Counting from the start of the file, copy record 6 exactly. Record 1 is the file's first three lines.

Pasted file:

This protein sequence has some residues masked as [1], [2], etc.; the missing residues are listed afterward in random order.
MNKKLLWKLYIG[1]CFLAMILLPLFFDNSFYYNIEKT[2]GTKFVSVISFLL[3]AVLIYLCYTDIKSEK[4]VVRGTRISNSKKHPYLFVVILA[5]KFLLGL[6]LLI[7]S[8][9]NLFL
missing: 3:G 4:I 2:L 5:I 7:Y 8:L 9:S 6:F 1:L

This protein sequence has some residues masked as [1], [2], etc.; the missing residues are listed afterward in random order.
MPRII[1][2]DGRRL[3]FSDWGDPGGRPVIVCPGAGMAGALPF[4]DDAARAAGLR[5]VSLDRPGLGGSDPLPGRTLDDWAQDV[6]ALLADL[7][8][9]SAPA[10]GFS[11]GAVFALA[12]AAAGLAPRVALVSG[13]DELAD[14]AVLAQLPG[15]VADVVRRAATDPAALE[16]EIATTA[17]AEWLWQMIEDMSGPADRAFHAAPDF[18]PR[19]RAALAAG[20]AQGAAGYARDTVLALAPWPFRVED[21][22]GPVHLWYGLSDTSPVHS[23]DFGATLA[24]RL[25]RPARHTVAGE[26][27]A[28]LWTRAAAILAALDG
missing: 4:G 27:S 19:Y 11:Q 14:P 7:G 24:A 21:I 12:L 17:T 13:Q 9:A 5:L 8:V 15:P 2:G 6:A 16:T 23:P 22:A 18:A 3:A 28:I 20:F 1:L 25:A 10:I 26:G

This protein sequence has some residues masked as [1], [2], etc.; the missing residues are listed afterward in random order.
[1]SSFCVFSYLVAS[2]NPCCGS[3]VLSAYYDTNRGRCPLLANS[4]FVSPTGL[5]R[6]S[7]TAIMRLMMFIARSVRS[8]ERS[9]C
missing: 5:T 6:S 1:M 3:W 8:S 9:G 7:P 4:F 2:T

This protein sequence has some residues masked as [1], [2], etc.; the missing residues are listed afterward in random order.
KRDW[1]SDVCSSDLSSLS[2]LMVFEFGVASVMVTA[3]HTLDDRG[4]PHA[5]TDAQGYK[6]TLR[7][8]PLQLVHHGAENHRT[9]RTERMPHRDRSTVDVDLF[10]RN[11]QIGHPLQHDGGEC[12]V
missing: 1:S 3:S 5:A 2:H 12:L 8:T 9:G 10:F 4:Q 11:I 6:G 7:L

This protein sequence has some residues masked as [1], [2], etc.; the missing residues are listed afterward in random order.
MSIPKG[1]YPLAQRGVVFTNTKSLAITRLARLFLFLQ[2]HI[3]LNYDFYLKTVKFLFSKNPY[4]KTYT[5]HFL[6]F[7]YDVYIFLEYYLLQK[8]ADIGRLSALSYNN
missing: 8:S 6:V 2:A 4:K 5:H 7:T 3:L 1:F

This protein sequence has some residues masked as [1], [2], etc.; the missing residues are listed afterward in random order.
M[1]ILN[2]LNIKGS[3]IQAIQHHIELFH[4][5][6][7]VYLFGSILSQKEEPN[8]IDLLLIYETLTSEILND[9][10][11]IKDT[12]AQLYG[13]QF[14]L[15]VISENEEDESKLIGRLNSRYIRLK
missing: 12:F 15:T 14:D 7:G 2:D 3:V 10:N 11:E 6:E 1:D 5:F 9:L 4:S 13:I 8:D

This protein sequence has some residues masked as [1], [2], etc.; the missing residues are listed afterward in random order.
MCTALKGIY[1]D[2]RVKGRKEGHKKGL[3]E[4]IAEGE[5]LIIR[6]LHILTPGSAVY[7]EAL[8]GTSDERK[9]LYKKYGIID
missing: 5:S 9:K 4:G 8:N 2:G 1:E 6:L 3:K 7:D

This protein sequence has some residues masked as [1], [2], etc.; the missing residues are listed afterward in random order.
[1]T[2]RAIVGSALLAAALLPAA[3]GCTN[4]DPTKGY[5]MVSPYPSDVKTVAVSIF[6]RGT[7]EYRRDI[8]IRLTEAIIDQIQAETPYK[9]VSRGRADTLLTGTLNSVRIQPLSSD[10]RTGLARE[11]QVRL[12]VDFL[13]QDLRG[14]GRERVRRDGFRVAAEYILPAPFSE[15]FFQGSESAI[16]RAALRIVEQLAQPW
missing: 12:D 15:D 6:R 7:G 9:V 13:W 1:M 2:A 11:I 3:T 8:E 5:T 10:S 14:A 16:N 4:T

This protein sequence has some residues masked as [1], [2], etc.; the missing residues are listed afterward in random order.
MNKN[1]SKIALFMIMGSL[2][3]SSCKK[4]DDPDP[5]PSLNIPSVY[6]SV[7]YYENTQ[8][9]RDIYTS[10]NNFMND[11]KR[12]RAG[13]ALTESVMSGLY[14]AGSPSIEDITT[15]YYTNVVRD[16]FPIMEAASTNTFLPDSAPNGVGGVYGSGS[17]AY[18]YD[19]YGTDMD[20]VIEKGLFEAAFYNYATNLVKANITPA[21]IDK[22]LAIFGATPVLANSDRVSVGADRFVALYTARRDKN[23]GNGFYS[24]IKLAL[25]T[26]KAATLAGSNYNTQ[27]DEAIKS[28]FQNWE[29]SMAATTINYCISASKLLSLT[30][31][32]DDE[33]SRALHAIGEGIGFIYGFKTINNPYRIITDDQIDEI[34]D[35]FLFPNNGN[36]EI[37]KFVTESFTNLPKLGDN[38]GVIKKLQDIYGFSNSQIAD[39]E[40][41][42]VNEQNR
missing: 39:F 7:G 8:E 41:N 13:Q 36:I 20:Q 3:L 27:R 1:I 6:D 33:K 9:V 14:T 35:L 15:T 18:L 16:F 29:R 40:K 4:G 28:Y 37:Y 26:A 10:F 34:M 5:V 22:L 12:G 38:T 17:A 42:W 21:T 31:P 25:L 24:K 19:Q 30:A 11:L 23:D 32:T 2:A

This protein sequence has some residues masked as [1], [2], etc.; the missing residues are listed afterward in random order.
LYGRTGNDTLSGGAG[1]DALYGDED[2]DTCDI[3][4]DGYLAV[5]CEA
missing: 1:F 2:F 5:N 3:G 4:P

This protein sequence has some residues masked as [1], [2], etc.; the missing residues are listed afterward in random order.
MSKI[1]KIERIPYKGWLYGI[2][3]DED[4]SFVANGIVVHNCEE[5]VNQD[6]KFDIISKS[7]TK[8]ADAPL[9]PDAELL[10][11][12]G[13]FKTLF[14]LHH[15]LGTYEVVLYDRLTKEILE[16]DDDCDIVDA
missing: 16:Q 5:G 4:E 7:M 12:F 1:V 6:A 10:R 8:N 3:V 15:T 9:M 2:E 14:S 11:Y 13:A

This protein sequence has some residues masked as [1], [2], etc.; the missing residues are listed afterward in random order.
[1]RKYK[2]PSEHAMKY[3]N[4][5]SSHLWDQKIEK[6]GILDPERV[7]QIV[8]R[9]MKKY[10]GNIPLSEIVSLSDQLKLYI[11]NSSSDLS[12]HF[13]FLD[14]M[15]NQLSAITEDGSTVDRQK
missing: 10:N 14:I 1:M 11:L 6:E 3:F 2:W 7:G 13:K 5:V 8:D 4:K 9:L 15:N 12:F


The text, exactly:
This protein sequence has some residues masked as [1], [2], etc.; the missing residues are listed afterward in random order.
M[1]ILN[2]LNIKGS[3]IQAIQHHIELFH[4][5][6][7]VYLFGSILSQKEEPN[8]IDLLLIYETLTSEILND[9][10][11]IKDT[12]AQLYG[13]QF[14]L[15]VISENEEDESKLIGRLNSRYIRLK
missing: 12:F 15:T 14:D 7:G 2:D 3:V 10:N 11:E 6:E 1:D 5:F 9:L 4:S 13:I 8:D